PAUL CUFFE

PAUL CUFFE

Paul Cuffe also shared the same mindset with Prince Hall.  One can argue that the Back-to-Africa movement officially started with Cuffe, the son of an Asante father and Wampanoag Indian mother. Paul Cuffe was born near New Bedford, Massachusetts. He became a prosperous New England sea captain, ship builder, and landlord, acquiring an estate worth more than $20,000. In 1797, he purchased a farm on which he built and opened the first integrated school in Massachusetts because his own children had been denied access to the public school. Cuffe believed that African American colonization of Africa was the way to end the Atlantic slave trade, spread Christianity to Africans, and create a refuge for free Black people.  On New Year’s Day, 1811, Cuffe and a crew of nine Black seamen sailed from Philadelphia aboard his flagship, the Traveller.  This was his first trip to Sierra Leone to investigate the feasibility of establishing a colony for Blacks in West Africa. While in Sierra Leone he made careful plans for immigration. During his three-month visit, he met with government officials and local chiefs, visited schools, and attended Methodist meetings where he distributed Bibles. He tried to establish friendly relations and open a dialogue between continental and Diasporic Africans.  As an example of his good faith, he purchased a house in Freetown. 

 While in Sierra Leone, Paul Cuffe accepted an invitation by an English abolitionist to visit London, Liverpool and Manchester. He was received as an honored guest by members of Parliament, including the Duke of Gloucester, who was nephew to the king and president of the African Institution, an organization of abolitionists who were dedicated to “promoting the civilizations of the people of Africa.” Near the end of his visit, the Liverpool Mercury published a “Memoir of Captain Paul Cuffee,” which described his early life and notable achievements.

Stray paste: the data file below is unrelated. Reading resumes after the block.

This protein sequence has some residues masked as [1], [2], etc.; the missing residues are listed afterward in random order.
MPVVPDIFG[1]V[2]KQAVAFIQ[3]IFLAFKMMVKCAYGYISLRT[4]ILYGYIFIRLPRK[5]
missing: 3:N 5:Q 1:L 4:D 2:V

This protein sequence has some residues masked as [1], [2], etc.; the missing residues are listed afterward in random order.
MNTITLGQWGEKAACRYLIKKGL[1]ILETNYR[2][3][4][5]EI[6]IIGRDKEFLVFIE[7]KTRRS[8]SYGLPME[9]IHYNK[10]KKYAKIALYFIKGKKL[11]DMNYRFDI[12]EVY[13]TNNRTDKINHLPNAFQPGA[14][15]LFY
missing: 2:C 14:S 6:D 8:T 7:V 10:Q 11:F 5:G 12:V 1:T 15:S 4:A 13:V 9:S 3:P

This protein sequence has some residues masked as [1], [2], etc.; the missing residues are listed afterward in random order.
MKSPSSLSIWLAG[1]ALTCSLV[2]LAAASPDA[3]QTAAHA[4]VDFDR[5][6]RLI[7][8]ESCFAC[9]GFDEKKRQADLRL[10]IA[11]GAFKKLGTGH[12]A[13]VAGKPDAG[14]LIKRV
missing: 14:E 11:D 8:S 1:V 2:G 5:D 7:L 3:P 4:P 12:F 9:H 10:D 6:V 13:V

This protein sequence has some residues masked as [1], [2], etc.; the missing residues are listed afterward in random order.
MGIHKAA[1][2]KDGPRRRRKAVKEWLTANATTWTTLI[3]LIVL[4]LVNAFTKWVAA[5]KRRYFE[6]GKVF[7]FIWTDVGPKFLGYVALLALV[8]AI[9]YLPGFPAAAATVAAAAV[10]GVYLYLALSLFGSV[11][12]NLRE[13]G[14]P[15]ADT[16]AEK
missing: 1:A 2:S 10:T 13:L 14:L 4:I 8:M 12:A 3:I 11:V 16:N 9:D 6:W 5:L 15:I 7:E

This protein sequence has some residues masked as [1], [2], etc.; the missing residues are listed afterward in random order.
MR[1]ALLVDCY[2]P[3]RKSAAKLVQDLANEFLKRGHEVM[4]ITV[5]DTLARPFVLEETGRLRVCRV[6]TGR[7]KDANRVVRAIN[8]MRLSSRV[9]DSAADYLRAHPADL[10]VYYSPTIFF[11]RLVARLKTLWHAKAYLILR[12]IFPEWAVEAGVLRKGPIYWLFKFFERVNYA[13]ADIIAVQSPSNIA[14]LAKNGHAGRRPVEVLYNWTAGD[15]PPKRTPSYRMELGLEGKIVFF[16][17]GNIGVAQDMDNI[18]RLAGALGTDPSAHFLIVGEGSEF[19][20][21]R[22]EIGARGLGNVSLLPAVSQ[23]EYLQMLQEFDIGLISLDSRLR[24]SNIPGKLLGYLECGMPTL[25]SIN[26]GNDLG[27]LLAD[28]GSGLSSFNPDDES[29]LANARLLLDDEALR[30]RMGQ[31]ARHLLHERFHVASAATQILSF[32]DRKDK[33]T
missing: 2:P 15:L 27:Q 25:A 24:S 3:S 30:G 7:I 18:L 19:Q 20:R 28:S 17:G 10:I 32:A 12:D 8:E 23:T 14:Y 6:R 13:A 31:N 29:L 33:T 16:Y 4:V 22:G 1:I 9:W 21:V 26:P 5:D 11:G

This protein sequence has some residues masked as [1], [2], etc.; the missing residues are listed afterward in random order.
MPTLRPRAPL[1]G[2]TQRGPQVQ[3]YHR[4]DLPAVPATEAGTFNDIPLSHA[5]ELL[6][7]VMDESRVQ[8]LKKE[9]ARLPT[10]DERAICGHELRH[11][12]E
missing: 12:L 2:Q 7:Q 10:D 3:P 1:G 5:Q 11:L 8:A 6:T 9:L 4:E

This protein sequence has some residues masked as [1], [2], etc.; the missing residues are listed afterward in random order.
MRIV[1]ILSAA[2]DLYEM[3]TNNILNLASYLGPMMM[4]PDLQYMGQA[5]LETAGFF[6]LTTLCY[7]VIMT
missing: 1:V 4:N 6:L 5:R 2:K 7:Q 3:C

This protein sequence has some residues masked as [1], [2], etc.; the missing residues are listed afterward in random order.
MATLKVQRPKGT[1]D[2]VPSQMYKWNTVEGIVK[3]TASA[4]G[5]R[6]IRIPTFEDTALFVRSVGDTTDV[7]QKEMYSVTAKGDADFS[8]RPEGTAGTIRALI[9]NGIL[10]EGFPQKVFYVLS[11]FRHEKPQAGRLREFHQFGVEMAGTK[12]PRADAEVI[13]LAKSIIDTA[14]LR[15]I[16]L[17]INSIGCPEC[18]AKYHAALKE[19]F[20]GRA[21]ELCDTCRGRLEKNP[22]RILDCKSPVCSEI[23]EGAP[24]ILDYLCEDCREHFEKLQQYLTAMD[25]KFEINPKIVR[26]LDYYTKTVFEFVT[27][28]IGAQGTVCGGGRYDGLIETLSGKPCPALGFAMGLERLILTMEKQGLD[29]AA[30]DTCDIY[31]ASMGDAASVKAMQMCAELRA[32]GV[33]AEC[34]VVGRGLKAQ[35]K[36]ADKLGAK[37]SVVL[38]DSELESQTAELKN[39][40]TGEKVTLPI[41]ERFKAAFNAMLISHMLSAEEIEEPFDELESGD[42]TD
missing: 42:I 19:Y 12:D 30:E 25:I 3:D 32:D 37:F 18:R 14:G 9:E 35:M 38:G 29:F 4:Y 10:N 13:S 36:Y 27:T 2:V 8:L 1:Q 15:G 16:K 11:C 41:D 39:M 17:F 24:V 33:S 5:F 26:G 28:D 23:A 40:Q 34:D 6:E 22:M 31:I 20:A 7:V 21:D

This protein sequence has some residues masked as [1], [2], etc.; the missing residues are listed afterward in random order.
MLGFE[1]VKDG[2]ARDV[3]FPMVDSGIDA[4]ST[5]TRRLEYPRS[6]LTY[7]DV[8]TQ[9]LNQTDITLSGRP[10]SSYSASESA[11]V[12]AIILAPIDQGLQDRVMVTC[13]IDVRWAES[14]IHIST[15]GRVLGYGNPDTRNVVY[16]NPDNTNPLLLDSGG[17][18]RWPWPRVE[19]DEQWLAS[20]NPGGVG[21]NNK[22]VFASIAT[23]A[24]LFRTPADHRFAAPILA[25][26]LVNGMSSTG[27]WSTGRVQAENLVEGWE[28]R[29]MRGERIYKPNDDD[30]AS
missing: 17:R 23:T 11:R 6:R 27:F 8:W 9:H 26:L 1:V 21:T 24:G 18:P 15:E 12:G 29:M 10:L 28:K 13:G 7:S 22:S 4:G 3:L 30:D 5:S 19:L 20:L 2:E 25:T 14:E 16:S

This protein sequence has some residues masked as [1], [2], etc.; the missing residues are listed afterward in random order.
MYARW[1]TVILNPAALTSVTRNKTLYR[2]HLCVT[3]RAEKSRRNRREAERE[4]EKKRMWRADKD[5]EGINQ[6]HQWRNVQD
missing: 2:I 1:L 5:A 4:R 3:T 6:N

In 1815, he made his second trip to Sierra Leone, taking about 34 African American settlers to Sierra Leone.  Cuffe would probably have settled in Sierra Leone, but his Native American wife, Alice Pequit, refused to leave her homeland. Upon his return to America, he urged descendants of Africans in Baltimore, Boston, New York, Philadelphia and Westport to support colonization in Africa.  Cuffe had planned more trips to Africa, but his health failed and he died in 1816, ending the first Black initiative for migration, but his plan was picked up by the American Colonization Society in 1817.  Their goal was to send any Free Black person or slaves emancipated for the purpose of migration back to Africa.

The immigration of emancipated Africans was supported by both missionaries and slave holders. The American Colonization Society bore the main responsibility for organizing and funding the project.  Southerners supported immigration to Africa in order to get rid of the free Black population whom they believed represented a major threat to the institution of slavery.  For the best and the worst of reasons, they supported African immigration.